Tinkerers, Tweakers and Remixers

Image Credit: EgnaroorangE

There is a great verse in the Bible, in the Book of Ecclesiastes which reads “what has been will be again, what has been done will be done again; there is nothing new under the sun.”  This verse is often cited in relation to the process of creativity, surmising that nothing created is truly original but everything is a remix or a mash-up of a previous creation.

A remix or mash-up is simply when two or more elements are combined to form a new element with a different meaning. Creative individuals develop new things from the spare parts of old things cobbled together in a new way. Creativity is like combinatorial play. A lego set is an apt metaphor for creativity. These are colourful interlocking plastic bricks which can be assembled and connected in many ways, to construct such objects as vehicles, buildings, and even working robots. Anything constructed can then be taken apart again, and the pieces used to make other objects (Wikipedia). There is an element of reverse engineering in the creative process. This is the act of taking apart an idea or thing to figure out how it works in order to use that understanding to produce something new from the old.

Steven Johnson referred to creative ideas as works of bricolage. He argued, in his Wall Street Journal essay, that creative individuals simply take the ideas they have inherited or stumbled across and then jigger them together into something new. This fits with the remix or mash-up philosophy of creativity. Johnson refers to these creative individuals as tinkerers in his book who often recycle and recombine old ideas and things to produce something new. While Malcom Gladwell in his own essay on Steve Jobs based on the work of two economists, Ralf Meisenzahl and Joel Mokyr, referred to creative individuals as tweakers. These are individuals who borrowed from what existed and tweaked them to produce something new and different. Whatever the label: tinkerer, tweaker or remixer, all creative people draw from the past and present to create the new. They adopt, adapt and improve on what exists. History shows that creativity doesn’t exist in a vacuum.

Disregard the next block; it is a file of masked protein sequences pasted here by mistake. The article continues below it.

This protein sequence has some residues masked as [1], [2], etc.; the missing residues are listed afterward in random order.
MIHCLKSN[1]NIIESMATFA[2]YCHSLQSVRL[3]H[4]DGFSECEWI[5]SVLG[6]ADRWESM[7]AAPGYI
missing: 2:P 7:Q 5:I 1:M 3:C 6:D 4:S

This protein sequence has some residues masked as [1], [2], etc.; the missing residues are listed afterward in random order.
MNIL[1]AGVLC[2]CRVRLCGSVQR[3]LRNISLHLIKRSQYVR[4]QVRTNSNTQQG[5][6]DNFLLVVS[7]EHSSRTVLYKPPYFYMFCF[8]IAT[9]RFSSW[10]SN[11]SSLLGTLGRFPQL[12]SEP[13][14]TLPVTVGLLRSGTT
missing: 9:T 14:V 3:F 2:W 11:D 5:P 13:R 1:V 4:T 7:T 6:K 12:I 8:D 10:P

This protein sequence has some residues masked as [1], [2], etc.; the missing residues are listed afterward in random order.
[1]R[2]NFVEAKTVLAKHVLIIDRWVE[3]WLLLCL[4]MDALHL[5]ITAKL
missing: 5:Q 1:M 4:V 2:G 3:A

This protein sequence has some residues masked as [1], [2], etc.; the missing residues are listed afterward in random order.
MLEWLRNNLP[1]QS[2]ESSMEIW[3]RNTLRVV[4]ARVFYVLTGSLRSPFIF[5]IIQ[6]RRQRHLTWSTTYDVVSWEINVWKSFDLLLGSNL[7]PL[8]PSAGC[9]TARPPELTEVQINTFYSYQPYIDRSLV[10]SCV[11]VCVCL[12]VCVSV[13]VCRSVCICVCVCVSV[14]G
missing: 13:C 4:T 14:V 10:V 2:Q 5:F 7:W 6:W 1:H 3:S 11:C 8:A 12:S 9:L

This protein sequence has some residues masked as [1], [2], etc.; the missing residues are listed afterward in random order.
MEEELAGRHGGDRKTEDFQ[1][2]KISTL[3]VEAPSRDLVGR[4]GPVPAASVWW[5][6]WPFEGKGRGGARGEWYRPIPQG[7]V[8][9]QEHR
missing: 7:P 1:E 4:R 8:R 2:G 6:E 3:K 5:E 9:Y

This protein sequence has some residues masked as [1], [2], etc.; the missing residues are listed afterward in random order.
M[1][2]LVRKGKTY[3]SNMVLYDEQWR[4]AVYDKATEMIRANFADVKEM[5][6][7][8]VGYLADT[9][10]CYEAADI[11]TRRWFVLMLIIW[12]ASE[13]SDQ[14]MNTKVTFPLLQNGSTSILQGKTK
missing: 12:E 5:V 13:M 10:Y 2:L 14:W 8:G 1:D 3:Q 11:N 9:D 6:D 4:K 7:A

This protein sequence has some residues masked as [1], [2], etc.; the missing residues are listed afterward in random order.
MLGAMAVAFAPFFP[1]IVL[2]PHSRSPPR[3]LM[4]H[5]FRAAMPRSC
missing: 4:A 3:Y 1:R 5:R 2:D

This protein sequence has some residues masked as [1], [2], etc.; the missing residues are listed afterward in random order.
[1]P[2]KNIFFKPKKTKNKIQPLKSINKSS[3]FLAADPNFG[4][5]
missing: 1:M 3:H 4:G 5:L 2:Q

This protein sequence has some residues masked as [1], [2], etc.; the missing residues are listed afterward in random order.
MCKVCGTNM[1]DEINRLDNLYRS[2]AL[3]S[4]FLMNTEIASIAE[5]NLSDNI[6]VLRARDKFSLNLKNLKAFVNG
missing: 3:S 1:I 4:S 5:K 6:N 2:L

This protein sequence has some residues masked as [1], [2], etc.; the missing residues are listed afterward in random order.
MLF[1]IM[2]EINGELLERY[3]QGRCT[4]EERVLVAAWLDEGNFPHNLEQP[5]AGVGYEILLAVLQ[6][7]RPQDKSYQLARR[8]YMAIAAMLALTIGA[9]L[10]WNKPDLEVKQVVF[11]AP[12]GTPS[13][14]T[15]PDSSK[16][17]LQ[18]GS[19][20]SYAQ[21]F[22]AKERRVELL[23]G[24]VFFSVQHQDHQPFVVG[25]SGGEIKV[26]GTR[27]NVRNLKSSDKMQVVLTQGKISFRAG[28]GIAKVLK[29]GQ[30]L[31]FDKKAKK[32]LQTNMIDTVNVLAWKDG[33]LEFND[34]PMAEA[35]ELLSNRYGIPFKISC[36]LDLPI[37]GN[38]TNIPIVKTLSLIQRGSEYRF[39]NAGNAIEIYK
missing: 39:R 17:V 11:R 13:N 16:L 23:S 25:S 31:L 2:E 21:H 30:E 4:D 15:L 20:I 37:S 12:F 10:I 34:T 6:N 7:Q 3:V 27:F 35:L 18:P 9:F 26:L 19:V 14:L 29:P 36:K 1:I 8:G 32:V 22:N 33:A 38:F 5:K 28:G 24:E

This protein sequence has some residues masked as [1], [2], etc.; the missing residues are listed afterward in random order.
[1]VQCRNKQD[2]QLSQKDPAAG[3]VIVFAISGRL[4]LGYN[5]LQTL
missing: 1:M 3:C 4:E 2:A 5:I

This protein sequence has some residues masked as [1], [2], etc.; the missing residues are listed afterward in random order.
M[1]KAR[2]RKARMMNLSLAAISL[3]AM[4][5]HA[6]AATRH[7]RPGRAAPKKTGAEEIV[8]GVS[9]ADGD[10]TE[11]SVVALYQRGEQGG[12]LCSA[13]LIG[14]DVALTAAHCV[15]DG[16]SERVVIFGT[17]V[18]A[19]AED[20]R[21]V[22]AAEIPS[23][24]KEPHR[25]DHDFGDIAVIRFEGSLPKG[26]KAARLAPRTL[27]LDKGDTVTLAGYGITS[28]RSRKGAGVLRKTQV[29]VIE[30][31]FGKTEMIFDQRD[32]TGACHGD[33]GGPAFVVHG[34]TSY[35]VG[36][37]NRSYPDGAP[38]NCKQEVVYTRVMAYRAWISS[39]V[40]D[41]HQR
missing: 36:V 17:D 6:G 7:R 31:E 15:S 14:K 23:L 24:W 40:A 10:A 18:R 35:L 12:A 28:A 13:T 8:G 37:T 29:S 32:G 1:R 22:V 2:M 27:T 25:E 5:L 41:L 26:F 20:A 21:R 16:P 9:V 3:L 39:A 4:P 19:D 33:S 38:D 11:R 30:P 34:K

Kirby Ferguson’s ‘Everything is Remix’ videos below are worth watching for more information about creativity and remix.

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One Response to Tinkerers, Tweakers and Remixers

  1. Ogechi

    Interesting. This is the irony of ‘new ideas’ isn’t it, Prof? It’s all just a remix of the original. Makes me wonder how copyrighting actually came about. As a student, this gets a bit frustrating because my tutors keep talking about coming up with an original idea. Hmm…

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